One Greek myth associated with Virgo is the legend of the girl Erigone whose father is visited by Dionysus (Bacchus). In return for the man's gracious hospitality, the god gives him a grape vine and teaches him to make wine. The man introduces the intoxicating beverage to the people of his village. Since they've never tasted wine before, the citizens get very drunk. In their inebriated state they assume that the wine must be poisonous. The angry villagers murder the poor man, and bury him in an unknown place. Erigone, accompanied only by her faithful dog Maera, spends countless months searching for her father's grave until she finally finds it. When she dies Zeus (Jupiter) honors her devotion by turning her body into the constellation Virgo, and setting Maera in the skies as the Dog Star.

Libra

Gods, goddesses, and heroes: Anubis, Eros, Venus/Aphrodite, Themis, Maat, Freya, Irene, Psyche, Paris
Archetypes: artists, designers, diplomats, judges, musicians, partners, peacemakers
Traits: artistic, conciliatory, cooperative, cultured, fashionable, friendly, gracious, impartial, indecisive, loving, persuasive, procrastinating, refined, romantic, tactful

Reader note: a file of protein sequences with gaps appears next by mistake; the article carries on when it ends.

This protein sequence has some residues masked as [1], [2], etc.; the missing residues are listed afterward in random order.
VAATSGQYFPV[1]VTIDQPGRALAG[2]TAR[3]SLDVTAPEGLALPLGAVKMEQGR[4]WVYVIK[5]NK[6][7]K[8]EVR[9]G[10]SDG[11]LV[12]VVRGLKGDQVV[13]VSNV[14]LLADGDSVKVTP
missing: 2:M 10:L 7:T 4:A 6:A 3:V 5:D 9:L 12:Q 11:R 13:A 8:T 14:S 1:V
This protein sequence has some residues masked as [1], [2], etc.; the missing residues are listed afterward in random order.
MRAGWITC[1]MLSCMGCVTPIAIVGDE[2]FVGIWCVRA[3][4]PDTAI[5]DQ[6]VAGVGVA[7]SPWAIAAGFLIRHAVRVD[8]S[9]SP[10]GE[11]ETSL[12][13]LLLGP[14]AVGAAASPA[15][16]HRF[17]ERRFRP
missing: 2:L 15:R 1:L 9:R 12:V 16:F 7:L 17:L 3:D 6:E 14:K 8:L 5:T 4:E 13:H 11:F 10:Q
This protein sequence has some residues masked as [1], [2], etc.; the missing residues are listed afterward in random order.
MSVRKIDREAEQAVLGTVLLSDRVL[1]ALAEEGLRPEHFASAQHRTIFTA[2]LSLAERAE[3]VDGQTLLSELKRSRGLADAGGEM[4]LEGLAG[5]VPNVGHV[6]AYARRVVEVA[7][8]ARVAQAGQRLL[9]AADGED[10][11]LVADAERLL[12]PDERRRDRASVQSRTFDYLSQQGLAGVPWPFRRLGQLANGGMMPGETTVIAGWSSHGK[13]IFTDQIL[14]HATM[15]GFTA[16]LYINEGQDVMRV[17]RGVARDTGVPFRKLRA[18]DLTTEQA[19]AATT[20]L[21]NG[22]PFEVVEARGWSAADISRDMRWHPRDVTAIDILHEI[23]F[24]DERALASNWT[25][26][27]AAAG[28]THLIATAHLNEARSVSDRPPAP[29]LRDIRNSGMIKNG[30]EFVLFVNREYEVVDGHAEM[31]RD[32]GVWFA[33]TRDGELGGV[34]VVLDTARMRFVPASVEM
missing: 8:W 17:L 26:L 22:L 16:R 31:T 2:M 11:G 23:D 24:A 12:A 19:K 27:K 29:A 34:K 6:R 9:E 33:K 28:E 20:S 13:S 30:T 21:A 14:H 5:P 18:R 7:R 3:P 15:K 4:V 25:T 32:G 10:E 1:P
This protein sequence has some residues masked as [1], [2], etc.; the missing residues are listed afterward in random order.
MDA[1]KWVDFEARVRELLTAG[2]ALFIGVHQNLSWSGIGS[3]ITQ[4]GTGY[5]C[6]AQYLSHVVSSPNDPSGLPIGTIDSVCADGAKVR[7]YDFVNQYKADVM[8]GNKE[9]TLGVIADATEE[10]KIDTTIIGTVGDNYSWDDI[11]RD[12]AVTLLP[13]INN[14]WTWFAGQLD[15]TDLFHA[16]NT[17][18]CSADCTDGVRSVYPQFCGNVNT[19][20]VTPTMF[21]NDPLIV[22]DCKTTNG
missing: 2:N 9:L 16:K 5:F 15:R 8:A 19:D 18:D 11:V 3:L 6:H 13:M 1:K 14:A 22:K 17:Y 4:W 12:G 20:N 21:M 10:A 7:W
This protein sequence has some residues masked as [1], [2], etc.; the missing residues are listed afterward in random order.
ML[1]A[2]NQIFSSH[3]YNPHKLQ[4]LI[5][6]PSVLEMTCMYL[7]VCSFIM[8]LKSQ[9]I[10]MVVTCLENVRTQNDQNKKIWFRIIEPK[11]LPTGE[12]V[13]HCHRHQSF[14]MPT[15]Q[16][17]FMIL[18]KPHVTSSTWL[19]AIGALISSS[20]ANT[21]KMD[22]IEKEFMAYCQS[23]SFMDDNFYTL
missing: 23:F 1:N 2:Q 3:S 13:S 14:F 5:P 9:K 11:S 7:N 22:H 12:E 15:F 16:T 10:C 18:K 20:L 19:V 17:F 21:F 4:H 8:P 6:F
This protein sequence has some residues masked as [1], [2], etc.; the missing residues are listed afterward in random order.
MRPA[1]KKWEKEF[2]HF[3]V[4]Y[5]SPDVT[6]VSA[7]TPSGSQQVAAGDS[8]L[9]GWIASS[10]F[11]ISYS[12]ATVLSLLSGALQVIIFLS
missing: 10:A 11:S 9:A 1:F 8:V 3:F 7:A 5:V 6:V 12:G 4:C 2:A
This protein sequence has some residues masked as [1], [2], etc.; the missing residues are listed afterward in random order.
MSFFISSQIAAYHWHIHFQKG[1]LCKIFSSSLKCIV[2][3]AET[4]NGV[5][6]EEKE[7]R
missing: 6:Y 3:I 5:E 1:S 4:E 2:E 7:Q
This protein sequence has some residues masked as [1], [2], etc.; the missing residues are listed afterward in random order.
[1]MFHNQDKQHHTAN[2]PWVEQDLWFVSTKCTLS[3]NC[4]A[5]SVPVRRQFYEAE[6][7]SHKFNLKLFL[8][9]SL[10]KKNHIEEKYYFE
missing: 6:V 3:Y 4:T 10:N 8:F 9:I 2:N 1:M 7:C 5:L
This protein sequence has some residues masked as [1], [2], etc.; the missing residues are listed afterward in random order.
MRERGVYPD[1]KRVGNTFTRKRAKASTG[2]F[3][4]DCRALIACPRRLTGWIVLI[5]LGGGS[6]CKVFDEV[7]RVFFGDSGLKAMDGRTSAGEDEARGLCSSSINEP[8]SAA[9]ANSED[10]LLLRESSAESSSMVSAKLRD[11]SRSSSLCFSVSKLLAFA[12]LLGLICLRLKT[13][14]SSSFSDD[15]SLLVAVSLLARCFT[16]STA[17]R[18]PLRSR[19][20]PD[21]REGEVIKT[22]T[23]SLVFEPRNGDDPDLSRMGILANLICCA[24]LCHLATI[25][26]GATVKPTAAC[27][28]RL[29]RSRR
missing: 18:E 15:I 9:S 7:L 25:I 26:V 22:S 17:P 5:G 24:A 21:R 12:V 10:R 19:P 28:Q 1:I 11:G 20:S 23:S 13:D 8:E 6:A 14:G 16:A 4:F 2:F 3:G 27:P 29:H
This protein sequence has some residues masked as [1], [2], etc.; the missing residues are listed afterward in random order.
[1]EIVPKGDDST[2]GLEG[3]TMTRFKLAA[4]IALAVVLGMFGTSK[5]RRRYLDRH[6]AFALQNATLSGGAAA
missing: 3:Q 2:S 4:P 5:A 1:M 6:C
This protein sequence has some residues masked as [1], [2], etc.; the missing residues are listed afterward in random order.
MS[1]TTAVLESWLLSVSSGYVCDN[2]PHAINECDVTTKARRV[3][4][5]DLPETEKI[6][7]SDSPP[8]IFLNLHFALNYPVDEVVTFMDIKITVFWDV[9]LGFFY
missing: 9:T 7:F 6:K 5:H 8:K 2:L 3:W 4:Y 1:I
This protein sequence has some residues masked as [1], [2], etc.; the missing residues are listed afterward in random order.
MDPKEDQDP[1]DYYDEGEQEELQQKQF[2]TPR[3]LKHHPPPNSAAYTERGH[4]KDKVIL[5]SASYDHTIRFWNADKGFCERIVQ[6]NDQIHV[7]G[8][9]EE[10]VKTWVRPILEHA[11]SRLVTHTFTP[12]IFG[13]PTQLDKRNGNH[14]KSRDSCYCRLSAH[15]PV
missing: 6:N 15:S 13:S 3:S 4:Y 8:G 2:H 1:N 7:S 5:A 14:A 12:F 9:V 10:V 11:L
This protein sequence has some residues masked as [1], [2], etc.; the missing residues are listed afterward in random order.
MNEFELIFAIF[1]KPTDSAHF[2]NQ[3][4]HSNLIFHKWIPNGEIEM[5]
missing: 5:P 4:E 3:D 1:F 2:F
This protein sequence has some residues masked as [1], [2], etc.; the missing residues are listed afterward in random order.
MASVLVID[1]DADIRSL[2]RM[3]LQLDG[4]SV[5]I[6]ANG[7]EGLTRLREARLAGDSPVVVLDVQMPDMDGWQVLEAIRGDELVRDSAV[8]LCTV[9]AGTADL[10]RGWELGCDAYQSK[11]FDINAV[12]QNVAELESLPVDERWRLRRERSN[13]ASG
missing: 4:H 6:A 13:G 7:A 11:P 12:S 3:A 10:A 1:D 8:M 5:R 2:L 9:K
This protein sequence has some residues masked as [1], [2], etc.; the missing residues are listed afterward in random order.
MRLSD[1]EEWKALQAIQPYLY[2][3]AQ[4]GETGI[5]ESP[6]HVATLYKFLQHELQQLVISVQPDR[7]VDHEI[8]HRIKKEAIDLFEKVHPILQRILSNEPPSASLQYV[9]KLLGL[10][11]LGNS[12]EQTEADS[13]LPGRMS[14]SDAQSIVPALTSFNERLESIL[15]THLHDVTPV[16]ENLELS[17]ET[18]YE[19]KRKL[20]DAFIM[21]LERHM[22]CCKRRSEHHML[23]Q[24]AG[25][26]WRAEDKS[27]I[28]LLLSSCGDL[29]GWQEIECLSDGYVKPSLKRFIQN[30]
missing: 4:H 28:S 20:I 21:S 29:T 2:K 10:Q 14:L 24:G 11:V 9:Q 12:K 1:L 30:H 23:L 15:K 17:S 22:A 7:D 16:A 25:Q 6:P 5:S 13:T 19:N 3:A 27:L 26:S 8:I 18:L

Libra is the only constellation of the zodiac represented by an inanimate object—the scales. In the Egyptian Book of the Dead, the scales figure prominently in the story of the soul's passage from this life to the next. Anubis, the jackal-headed god, uses the scales to weigh the souls of those who have died and to judge their value based on what they did on earth. In the Hall of Double Justice, Anubis weighs the heart on one side of the scale, balancing it against a feather representing truth. The ceremony is presided over by Osiris, ruler of the Underwold, and recorded by his scribe, the ibis-headed Moon god, Thoth. The worthy deceased individual is admitted to eternal life in Osiris' kingdom. The heart of an unworthy person is consumed by a beast known as The Devourer.

Scorpio

Gods, goddesses, and heroes: Pluto/Hades, Arawn, Herne, Osiris, Orpheus, Charon, Hel, Ereshkigal, Persephone/Kore, Eurydice, Aeneas, Gilgamesh
Archetypes: alchemists, detectives, psychologists, researchers, spies, undertakers
Traits: controlling, determined, intense, loyal, magnetic, manipulative, obsessive, passionate, persistent, probing, resilient, resourceful, secretive, strong-willed, subtle